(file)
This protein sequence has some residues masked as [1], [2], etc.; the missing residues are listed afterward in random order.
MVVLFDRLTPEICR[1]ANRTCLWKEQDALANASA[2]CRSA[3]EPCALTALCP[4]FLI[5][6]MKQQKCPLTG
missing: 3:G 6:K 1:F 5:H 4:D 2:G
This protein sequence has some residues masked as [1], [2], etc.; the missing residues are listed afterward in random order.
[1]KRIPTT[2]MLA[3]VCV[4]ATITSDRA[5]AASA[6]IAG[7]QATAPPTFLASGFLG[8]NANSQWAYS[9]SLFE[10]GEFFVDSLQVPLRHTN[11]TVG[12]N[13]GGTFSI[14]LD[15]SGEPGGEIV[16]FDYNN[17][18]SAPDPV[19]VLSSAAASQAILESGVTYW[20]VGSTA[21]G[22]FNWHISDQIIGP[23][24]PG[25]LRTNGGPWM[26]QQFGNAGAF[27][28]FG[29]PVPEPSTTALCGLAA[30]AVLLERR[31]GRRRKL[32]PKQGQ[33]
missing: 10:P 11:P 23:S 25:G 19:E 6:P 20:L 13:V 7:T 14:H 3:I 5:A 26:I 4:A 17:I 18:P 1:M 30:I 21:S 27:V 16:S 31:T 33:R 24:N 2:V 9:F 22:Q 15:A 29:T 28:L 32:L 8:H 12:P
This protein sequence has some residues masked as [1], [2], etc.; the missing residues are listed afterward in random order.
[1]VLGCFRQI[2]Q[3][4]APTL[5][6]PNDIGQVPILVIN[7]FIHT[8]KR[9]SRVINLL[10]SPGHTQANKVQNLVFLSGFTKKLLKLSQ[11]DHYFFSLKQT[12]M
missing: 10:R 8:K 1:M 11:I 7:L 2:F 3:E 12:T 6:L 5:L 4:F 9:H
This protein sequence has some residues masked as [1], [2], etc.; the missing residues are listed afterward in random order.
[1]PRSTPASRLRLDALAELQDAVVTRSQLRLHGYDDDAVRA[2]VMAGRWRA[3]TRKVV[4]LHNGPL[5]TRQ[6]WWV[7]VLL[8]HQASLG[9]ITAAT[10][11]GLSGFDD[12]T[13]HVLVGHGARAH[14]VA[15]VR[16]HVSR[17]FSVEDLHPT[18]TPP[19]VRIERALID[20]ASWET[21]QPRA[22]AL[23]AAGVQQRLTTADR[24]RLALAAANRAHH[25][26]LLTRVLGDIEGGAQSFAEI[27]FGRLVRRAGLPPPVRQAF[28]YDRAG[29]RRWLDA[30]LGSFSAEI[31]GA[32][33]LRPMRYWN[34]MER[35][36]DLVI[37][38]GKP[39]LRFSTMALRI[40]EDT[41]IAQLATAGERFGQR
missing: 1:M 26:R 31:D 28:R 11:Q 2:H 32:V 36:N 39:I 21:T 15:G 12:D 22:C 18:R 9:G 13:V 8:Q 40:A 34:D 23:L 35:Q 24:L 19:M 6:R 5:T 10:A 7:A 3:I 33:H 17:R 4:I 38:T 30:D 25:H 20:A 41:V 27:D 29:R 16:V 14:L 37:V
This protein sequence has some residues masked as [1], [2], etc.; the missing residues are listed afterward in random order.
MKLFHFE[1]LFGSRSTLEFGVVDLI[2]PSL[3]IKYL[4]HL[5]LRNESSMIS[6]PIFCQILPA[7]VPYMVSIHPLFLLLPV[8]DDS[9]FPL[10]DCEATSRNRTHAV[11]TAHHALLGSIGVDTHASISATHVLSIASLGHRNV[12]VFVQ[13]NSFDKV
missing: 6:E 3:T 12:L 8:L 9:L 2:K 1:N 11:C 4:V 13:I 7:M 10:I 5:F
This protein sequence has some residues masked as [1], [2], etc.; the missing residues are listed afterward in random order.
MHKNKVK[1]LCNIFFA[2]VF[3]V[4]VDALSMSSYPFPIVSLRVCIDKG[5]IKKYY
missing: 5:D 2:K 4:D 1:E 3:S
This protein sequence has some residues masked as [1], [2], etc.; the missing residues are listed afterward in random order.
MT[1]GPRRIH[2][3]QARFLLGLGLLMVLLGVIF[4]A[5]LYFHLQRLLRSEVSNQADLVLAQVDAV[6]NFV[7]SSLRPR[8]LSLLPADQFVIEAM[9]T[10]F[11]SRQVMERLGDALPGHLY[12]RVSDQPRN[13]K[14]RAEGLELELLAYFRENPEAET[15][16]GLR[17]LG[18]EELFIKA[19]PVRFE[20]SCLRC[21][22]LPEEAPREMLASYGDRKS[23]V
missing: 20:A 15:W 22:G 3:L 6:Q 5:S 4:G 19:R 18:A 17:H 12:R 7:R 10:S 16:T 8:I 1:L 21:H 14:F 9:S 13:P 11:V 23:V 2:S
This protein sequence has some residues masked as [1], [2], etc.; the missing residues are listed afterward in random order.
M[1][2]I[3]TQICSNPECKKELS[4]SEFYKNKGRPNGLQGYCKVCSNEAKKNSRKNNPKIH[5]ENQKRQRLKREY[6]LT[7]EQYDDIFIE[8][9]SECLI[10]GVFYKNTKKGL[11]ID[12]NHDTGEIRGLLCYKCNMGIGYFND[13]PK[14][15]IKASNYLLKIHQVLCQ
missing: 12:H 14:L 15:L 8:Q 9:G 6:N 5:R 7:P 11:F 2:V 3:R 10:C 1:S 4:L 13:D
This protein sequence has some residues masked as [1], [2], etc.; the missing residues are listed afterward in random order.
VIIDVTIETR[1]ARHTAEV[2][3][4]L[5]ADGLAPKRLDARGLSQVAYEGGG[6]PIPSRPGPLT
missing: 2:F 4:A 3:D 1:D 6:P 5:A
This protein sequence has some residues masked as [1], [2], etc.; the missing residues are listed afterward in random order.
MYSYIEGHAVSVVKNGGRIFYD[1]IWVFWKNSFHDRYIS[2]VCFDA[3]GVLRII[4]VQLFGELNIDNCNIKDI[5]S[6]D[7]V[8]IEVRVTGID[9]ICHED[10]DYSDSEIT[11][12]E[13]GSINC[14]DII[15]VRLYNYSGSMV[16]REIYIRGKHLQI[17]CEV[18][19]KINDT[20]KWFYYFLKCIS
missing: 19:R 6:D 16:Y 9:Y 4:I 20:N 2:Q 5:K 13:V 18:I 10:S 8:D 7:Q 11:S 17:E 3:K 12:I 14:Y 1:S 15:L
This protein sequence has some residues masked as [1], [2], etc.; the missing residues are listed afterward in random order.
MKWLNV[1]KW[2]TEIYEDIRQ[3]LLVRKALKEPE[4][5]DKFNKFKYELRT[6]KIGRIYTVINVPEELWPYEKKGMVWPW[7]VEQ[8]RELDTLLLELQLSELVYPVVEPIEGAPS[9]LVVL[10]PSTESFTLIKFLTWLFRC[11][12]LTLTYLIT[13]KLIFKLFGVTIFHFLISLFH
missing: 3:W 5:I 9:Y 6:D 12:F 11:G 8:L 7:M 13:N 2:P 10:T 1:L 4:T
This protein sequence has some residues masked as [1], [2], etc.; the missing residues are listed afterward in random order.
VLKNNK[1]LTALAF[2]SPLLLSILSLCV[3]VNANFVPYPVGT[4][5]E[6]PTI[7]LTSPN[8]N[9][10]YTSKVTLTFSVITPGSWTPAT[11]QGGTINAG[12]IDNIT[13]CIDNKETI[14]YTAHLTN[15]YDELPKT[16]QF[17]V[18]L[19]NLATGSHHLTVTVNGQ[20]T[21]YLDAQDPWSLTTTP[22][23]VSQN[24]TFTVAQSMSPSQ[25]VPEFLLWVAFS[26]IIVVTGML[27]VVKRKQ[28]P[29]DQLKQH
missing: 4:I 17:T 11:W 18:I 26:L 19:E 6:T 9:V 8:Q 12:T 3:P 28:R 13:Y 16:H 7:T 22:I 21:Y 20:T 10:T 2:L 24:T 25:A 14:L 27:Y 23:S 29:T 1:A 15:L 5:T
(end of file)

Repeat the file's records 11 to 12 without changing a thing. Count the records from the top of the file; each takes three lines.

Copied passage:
This protein sequence has some residues masked as [1], [2], etc.; the missing residues are listed afterward in random order.
MKWLNV[1]KW[2]TEIYEDIRQ[3]LLVRKALKEPE[4][5]DKFNKFKYELRT[6]KIGRIYTVINVPEELWPYEKKGMVWPW[7]VEQ[8]RELDTLLLELQLSELVYPVVEPIEGAPS[9]LVVL[10]PSTESFTLIKFLTWLFRC[11][12]LTLTYLIT[13]KLIFKLFGVTIFHFLISLFH
missing: 3:W 5:I 9:Y 6:D 12:F 11:G 8:L 7:M 13:N 2:P 10:T 1:L 4:T
This protein sequence has some residues masked as [1], [2], etc.; the missing residues are listed afterward in random order.
VLKNNK[1]LTALAF[2]SPLLLSILSLCV[3]VNANFVPYPVGT[4][5]E[6]PTI[7]LTSPN[8]N[9][10]YTSKVTLTFSVITPGSWTPAT[11]QGGTINAG[12]IDNIT[13]CIDNKETI[14]YTAHLTN[15]YDELPKT[16]QF[17]V[18]L[19]NLATGSHHLTVTVNGQ[20]T[21]YLDAQDPWSLTTTP[22][23]VSQN[24]TFTVAQSMSPSQ[25]VPEFLLWVAFS[26]IIVVTGML[27]VVKRKQ[28]P[29]DQLKQH
missing: 4:I 17:T 11:W 18:I 26:L 19:E 6:T 9:V 8:Q 12:T 3:P 28:R 13:Y 16:H 7:T 22:I 21:Y 20:T 10:T 2:L 24:T 25:A 14:L 27:Y 23:S 29:T 1:A 15:L 5:T